Looking at the bags, I can’t decide which is worse- the clutch that looks like it has a case of mumps, or the slightly garish mix of colours. The black and white clutch is fairly beautiful, but I still say the motorcycle clutches and bags are much more palatable. At least with the motorcycle bags,the knobs and the mirror and the tassels all made for an interesting mix.
One secret habit I have is poring through fashion magazines and editorials during lazy weekends (when I am not at work, or in the salons while waiting for the hairstylist to trim my hair). It’s a guilty habit I have, because I can be quite obsessive about buying all the different periodicals on the news stand. After some time, you realise that the editorials feature the same events in the Singapore circuit, but you do get the odd occasional interesting piece. As a remedy, I’ve turned to looking at street style blogs to see what people are wearing.
Photo Credit: The Sartorialist
Impossibly chic, and beautifully radiant – these street style bloggers have become the new reference points for style & fashion. While in the past they were relegated to their virtual domains, now street style bloggers are revered for their keen eye, and for their commentary. I have to say though that my favourite ones are still The Sartorialist and Jak & Jil. Both have a fabulous eye for colours that cuts across age, race, nationality. The Sartorialist features men’s fashion quite often, and genteel gentlemen in their dapper suits, but his photos always capture a certain radiance in his subject, or a certain sadness.
Photo Credit: Jak & Jil
Jak & Jil has beautiful close-ups of accessories, and inside shots of the runaway shows.
The street style blogs capture so much beauty and sadness on the streets- real lives in the making.
Now isn’t that far much more interesting than fashion editorials in the magazines?
I was browsing at the Art Section in Books Kinokuniya, like I always do on Saturday, when I chanced on the aforementioned book. The comparison to Fast Food Nation (allegedly responsible for turning away Fast Food Fanatics into Freedom Fighters) made me have some initial doubts, but after googling the excellent reviews(the plus points of having an iPhone + internet on the go), I decided to get it and proceeded to breeze through it for the next 72 hours or so.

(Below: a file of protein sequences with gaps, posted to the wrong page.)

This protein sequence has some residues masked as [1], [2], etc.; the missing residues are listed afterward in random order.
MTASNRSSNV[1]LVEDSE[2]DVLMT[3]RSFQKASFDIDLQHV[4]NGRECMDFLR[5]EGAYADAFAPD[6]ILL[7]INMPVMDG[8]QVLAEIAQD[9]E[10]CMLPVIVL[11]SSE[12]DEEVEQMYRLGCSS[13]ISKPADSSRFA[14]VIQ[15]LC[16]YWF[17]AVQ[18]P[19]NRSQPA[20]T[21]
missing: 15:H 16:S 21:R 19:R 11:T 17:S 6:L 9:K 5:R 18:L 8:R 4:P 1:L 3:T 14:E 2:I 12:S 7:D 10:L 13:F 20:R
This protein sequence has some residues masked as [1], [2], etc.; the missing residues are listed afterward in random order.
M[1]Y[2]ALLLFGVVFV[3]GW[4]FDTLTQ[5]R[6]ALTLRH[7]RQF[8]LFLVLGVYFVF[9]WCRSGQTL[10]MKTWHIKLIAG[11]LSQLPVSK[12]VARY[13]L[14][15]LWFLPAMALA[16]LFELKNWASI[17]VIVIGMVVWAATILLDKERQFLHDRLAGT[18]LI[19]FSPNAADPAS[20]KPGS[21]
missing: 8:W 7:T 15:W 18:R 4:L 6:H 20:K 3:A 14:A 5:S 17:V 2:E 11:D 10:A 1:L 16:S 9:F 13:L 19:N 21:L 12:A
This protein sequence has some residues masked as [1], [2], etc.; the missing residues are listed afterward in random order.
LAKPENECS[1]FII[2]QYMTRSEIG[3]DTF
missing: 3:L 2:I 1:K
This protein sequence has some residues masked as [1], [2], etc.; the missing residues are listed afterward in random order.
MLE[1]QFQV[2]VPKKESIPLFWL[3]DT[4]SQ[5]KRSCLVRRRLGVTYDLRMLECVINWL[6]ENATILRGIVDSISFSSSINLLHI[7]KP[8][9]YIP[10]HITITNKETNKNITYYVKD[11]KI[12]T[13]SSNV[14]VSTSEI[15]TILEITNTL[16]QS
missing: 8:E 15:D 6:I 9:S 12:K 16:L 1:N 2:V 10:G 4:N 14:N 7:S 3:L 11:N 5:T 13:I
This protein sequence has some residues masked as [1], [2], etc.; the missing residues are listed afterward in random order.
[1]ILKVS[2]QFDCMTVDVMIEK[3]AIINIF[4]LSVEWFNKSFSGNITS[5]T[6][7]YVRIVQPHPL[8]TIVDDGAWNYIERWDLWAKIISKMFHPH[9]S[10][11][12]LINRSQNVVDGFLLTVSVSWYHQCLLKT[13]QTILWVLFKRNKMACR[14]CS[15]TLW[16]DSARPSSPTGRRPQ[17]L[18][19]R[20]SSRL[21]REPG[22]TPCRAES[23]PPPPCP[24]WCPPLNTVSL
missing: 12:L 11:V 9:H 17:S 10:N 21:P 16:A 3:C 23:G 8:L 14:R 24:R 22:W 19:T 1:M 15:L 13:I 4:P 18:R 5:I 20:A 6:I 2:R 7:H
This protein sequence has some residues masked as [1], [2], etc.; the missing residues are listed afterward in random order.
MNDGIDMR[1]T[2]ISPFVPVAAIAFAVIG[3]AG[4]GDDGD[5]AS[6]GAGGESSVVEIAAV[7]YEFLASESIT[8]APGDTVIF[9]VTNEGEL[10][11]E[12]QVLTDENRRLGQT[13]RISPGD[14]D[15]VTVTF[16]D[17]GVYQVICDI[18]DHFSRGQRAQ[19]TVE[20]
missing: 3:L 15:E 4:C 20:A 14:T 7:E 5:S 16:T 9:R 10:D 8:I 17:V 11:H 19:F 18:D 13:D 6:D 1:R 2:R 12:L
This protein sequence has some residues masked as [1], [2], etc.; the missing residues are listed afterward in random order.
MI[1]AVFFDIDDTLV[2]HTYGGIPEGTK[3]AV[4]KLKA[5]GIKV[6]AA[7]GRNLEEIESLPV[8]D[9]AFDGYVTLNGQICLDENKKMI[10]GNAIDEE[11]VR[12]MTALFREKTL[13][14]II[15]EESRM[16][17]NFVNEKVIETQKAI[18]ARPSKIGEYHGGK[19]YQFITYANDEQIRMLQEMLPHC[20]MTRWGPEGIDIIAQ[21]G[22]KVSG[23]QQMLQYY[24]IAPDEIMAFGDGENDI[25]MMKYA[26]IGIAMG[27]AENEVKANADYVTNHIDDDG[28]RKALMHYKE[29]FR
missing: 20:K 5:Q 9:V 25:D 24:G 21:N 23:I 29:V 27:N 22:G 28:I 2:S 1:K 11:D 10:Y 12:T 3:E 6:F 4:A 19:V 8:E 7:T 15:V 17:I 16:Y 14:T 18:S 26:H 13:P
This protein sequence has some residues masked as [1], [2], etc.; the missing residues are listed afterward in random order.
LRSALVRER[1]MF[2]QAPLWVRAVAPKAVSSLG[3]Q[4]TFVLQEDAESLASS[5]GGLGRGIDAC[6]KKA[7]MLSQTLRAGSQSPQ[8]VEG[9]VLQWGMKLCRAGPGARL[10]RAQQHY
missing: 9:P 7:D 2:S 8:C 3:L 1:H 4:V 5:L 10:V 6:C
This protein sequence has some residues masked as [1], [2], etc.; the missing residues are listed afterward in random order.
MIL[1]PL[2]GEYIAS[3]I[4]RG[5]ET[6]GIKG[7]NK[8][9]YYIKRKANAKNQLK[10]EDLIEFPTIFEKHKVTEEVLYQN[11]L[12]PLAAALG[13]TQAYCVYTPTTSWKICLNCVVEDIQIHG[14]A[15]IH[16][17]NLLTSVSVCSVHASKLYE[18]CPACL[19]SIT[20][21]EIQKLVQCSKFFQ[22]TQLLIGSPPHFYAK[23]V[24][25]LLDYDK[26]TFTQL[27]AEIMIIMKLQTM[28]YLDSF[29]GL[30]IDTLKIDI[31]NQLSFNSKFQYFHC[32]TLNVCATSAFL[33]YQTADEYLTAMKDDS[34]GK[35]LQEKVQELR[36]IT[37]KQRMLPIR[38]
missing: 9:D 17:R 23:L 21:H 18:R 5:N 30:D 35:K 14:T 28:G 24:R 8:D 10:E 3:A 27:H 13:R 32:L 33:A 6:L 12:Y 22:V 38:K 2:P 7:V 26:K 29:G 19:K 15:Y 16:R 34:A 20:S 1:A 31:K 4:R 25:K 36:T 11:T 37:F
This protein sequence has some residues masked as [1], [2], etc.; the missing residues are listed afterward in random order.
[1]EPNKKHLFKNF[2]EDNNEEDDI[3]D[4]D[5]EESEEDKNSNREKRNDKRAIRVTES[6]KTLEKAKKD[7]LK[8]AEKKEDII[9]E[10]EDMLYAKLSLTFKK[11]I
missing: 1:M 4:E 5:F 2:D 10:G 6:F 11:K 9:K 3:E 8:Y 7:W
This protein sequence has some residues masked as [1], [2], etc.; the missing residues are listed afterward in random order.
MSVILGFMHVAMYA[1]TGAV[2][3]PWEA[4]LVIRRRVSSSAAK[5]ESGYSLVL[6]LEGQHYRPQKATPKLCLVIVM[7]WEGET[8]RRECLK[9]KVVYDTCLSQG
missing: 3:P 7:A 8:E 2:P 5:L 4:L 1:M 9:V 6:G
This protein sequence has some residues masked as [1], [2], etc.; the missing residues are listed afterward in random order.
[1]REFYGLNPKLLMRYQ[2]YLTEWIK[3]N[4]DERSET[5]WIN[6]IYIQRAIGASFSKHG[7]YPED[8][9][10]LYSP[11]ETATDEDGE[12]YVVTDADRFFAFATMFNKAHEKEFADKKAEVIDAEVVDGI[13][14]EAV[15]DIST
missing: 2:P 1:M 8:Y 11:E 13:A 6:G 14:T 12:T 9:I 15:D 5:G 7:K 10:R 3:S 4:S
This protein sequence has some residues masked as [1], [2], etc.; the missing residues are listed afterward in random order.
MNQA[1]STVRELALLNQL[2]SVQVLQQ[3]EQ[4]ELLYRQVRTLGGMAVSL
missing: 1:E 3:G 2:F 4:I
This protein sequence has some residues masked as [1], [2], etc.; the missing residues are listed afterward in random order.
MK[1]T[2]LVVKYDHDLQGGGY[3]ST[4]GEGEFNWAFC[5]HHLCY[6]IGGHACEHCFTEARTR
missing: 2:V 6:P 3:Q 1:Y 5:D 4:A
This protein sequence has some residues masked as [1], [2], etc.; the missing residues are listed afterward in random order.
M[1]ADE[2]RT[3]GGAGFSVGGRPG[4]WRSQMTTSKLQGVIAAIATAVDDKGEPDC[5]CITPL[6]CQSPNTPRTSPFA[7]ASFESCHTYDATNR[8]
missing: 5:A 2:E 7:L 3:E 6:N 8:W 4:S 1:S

Deluxe- How Luxury lost its Luster is less a critique of a billion dollar industry, than an expose of the luxury industry. Thomas’s eye for detail and meticulous painstakingly elaborate research leads her to uncover industry secrets such as the manufacturing of luxury handbags, to sweat factories in China, to the secrets in the counterfeiting trade and anti counterfeiting vice squads to takeover bids mounted (successfully and unsuccessfully) to a luxury emporium right in the heart of Brazil.Rather than make you question the origins of the handbag (though admittedly, the reformed may come away with such a view), the book is remarkably even-handed in its approach.
I have always been innately fascinated with luxury marketing and brand positioning so this book confirmed some of my most basic beliefs of how luxury brands are able to brand themselves apart from the mass market brands in the most subtle of ways. Ironically, the central premise of Thomas’s book is that the luxury industry is in a time of upheaval and the ‘ democratization’ of luxury (as Thomas puts it) to cater to the middle market has led to a consequent drop in quality and workmanship of its products, originally intended for the truly luxe. The potent unanswered question posed at the end when Thomas asks- what happens when the market becomes saturated, what happens when the niche clients decide no longer to patronise their brands, is a compelling one.
But, for those of us who appreciate the luxury (and by luxury, I don’t just mean expensive), the prospect of a luxe-less society seems light years away.